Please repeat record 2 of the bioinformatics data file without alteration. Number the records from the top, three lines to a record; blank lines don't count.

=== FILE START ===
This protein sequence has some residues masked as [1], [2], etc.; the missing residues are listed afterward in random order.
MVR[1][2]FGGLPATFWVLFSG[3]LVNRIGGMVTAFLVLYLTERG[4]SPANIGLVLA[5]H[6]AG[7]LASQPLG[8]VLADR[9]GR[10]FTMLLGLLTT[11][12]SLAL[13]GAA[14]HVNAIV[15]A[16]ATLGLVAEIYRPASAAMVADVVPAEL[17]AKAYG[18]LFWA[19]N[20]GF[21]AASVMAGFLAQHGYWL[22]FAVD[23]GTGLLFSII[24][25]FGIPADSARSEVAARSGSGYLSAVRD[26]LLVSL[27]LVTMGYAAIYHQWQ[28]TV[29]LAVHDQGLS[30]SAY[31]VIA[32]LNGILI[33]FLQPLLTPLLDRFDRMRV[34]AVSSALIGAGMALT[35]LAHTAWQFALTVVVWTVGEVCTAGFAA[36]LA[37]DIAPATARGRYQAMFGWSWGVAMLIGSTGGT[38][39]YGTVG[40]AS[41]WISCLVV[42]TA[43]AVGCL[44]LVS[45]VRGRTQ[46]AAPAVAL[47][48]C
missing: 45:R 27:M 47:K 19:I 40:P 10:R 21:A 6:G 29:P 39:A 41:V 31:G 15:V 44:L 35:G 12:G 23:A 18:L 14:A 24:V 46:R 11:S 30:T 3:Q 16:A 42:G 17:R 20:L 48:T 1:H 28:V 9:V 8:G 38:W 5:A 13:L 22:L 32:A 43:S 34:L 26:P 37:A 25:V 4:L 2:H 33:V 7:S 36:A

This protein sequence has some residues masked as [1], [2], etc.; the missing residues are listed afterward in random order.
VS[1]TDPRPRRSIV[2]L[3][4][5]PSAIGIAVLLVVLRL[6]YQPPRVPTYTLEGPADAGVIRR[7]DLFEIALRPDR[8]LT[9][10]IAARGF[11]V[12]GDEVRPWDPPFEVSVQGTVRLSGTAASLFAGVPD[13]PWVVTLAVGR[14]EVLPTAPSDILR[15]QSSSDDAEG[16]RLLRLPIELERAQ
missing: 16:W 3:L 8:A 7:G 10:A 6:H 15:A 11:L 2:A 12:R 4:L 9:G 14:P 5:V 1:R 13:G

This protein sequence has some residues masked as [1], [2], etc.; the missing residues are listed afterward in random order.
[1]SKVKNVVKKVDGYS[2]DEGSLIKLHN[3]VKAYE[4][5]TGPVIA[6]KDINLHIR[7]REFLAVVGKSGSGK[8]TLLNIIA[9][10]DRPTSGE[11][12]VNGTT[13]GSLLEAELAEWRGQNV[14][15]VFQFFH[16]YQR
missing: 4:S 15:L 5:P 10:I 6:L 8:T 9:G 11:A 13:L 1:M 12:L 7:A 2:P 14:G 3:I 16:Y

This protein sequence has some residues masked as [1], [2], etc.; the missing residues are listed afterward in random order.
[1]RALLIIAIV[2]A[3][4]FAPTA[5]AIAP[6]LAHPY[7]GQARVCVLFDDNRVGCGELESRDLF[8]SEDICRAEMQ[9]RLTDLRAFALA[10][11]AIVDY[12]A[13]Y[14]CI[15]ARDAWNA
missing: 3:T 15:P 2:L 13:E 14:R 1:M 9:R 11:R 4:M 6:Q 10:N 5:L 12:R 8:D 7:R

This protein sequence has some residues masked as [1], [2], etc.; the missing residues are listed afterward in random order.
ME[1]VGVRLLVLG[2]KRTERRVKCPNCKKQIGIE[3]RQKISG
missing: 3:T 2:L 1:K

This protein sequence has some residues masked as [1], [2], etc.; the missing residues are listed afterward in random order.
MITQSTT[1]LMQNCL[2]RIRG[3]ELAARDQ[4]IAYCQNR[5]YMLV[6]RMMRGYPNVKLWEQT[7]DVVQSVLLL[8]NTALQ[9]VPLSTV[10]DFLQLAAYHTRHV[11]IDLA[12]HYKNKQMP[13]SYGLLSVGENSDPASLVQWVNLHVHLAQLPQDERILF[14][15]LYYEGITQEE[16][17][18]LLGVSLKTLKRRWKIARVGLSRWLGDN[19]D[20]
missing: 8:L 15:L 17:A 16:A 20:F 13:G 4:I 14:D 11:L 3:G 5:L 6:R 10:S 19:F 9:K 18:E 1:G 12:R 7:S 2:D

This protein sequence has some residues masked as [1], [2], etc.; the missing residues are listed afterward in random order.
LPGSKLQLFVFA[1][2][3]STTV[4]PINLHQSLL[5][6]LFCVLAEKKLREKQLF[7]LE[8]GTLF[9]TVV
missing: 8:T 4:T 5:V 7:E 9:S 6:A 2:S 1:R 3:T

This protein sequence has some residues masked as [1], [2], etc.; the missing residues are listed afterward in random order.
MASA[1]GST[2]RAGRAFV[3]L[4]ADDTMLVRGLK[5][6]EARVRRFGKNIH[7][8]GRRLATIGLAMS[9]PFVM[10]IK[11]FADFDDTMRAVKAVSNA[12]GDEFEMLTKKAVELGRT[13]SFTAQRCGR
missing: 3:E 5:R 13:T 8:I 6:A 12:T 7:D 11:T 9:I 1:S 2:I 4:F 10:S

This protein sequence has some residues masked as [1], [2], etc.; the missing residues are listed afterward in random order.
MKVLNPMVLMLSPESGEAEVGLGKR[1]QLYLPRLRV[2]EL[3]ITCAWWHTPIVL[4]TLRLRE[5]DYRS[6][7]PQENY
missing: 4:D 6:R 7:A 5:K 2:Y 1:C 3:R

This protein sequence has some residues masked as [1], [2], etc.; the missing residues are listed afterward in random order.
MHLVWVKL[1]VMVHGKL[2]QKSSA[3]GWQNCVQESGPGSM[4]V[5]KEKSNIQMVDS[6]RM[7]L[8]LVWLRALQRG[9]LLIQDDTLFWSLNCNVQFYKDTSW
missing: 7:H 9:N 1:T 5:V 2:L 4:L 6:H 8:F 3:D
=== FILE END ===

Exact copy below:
This protein sequence has some residues masked as [1], [2], etc.; the missing residues are listed afterward in random order.
VS[1]TDPRPRRSIV[2]L[3][4][5]PSAIGIAVLLVVLRL[6]YQPPRVPTYTLEGPADAGVIRR[7]DLFEIALRPDR[8]LT[9][10]IAARGF[11]V[12]GDEVRPWDPPFEVSVQGTVRLSGTAASLFAGVPD[13]PWVVTLAVGR[14]EVLPTAPSDILR[15]QSSSDDAEG[16]RLLRLPIELERAQ
missing: 16:W 3:L 8:A 7:G 10:A 6:H 15:A 11:L 2:A 12:R 4:L 9:G 14:P 5:V 1:R 13:G